Commonwealth expands popular “You Can! Live Well, Virginia!” program

cdsmp-logoFollowing a successful introduction in Virginia, the Department for Aging and Rehabilitative Services is expanding a popular chronic disease self-management education program that has helped more than 3,500 Virginians learn to live healthier lives. The program, “You Can! Live Well, Virginia!” is available for older adults as well as adults with disabilities through a partnership between local Area Agencies on Aging, DARS, and Virginia’s departments of Health and Medical Assistance Services.

These free workshops help adults with chronic illnesses, such as asthma, arthritis, diabetes and heart disease, learn to manage their conditions. Trained volunteers facilitate workshops, focusing on providing mutual support to build the participants’ confidence in their ability to manage their health and maintain active and fulfilling lives.

“Virginians who want to live independently for as long as possible need to stave off or manage chronic diseases, which typically increase with age,” said DARS Commissioner Jim Rothrock.

An initial, two-year, $1.04 million grant from the federal Administration on Aging that funded the program for older Virginians ended last September. DARS was recently awarded $575,000 for the first year of an expanded three-year grant to serve more than 5,000 Virginians.

In addition to the basic chronic disease self-management education program, some areas of the Commonwealth provide a version focused on managing diabetes or offer the programs in Spanish, Korean, Chinese or Vietnamese. Some regions focus their programs on serving veterans, Virginia tribal populations and offenders in correctional facilities who are preparing to re-enter their communities.

At least 80 percent of older adults in Virginia live with at least one chronic condition and 50 percent have at least two, according to a VDH 2006 report on chronic disease. In a 30-day period, people with disabilities experience an average of nine days of restricted activity due to health challenges, a VDH 2007-2009 survey found.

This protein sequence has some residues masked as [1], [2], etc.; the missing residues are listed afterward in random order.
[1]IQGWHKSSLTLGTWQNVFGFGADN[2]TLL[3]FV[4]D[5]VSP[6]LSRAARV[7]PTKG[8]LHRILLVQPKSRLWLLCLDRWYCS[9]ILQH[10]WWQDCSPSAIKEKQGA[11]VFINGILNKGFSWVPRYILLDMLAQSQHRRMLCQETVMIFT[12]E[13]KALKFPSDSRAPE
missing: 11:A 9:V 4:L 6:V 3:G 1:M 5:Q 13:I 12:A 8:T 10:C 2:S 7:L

Research shows that participants manage symptoms better and communicate more easily with their doctors, family members and caretakers. Participants feel better and less limited by their illness and may spend less time at the doctor or in the hospital. Over the course of six weekly workshops, participants discuss:

·         Coping with fatigue and pain

·         Learning appropriate exercise for maintaining and improving strength, flexibility and endurance

·         Learning appropriate use of medications

·         Eating for good health

·         Evaluating new treatments and communicating effectively with family, friends and health professionals

Contact information for details on the chronic disease self-management education programs at these participating Area Agencies on Aging is at

www.vda.virginia.gov/aaalist.asp:

·         Appalachian Agency for Senior Citizens

·         District Three Senior Services

·         Fairfax Area Agency on Aging

·         LOA Area Agency on Aging

·         Peninsula Agency on Aging

·         Rappahannock-Rapidan Community Services Board and AAA

·         Senior Connections, The Capital Area Agency on Aging

·         Senior Services of Southeastern Virginia

·         Southern AAA

·         Valley Program for Aging Services

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